Daylight Saving Time Aggravates My Fibromyalgia

Daylight Saving Time Aggravates My Fibromyalgia

Through the Fog
I have to admit that I am not a fan of daylight saving time. It really messes with my chronic fatigue and fibromyalgia pain. November and March are not months I look forward to for this reason.

Don’t get me wrong. I love watching the daffodils start showing their beautiful yellow selves, birds singing in the morning, and trees beginning to bud. I love everything about spring; it’s my favorite time of year … except for changing our clocks, and losing that precious hour of sleep.

Honestly, I feel the effects the very next day. As spring battles to leave winter behind, my body is just confused. Sadly, it takes weeks for my body to adjust. I’m aware that a consistent bedtime can make a difference, but I’ve never been able to manage that. Then you throw in the monkey wrench of losing an hour, and my FM fatigue goes off the charts.

I find it harder to get to sleep early enough. I keep adding 15 minutes to my sleep timer on my audiobook, because I am just not ready to fall asleep. Even if I wake later, my body is not fooled. It’s just another way to really mess with my FM and throw me off my game. Sigh.

There are constant pressure changes as we go from winter to spring, and my body is paying the price. I’m looking forward to April when my body begins to adjust.

I’m a fairly even-keeled person, but the time change makes me cranky. I mean, it’s disrupting my internal body clock and I’m not happy about that. On the positive side, days with more sunshine are a boon to our mental health. I absolutely LOVE the extra daylight.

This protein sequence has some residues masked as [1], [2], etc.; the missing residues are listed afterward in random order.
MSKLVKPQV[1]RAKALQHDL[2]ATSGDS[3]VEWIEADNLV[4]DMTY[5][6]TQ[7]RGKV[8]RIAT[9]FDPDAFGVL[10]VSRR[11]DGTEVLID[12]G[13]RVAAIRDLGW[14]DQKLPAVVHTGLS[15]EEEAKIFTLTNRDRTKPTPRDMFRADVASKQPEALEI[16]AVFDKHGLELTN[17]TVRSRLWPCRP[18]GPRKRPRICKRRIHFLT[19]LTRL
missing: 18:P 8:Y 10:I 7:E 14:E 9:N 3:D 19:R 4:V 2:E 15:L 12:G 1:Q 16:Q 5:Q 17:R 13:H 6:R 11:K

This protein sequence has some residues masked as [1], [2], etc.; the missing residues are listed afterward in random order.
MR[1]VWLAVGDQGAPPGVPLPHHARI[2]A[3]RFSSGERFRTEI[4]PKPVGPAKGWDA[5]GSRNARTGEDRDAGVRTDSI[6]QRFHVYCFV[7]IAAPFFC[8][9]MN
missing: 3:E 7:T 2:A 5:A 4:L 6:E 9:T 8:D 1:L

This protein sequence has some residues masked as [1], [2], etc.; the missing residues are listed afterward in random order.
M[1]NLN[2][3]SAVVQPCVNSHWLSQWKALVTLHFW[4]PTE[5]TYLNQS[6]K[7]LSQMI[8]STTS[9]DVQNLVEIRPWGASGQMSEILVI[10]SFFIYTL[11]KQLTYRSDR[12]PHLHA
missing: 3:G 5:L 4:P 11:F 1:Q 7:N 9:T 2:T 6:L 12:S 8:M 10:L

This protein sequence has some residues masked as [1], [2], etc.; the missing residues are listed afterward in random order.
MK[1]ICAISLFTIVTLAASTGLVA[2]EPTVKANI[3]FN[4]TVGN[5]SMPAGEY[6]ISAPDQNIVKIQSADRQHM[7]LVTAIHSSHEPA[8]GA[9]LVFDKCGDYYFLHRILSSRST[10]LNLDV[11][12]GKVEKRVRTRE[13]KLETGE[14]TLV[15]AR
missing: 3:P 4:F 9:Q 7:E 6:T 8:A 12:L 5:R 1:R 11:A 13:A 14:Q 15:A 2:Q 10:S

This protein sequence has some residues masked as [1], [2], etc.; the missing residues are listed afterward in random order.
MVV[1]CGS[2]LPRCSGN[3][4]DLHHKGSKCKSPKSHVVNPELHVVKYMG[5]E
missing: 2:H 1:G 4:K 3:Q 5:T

So, I guess I’ll suck up the changes that throw me in a FM flare, and enjoy everything else about it. More daylight hours, tulips, daffodils, sweetly-singing birds, and being able to open my windows on warmer days.

How about you? How does daylight saving time affect your fibromyalgia?


Note: Fibromyalgia News Today is strictly a news and information website about the disease. It does not provide medical advice, diagnosis, or treatment. This content is not intended to be a substitute for professional medical advice, diagnosis, or treatment. Always seek the advice of your physician or other qualified health provider with any questions you may have regarding a medical condition. Never disregard professional medical advice or delay in seeking it because of something you have read on this website. The opinions expressed in this column are not those of Fibromyalgia News Today, or its parent company, BioNews Services, and are intended to spark discussion about issues pertaining to fibromyalgia.


  1. E.B. Sargis says:

    Yes!!!! I vote for us to stay on Daylight Saving Time year round. It’s not just us FMS sufferers. The average number of car accidents is higher on the day after the time change. It’s just not good for anyone anymore, especially with our modern revved-up schedules and overstimulation. Why do we keep doing this?

  2. Karen H says:

    Daylight savings spring forward always affects me negatively. Flares of pain much more frequently for a couple of weeks. And I am tired even if I manage to get 7 or 8 hours sleep. I can definitely understand the increased car accident rate .. Mistakes happen when you’re tired. I’ve also read that statistics show an increased heart attack rate, especially the Monday after the clock change. Thanks Robin for reminding me to look at the positives too!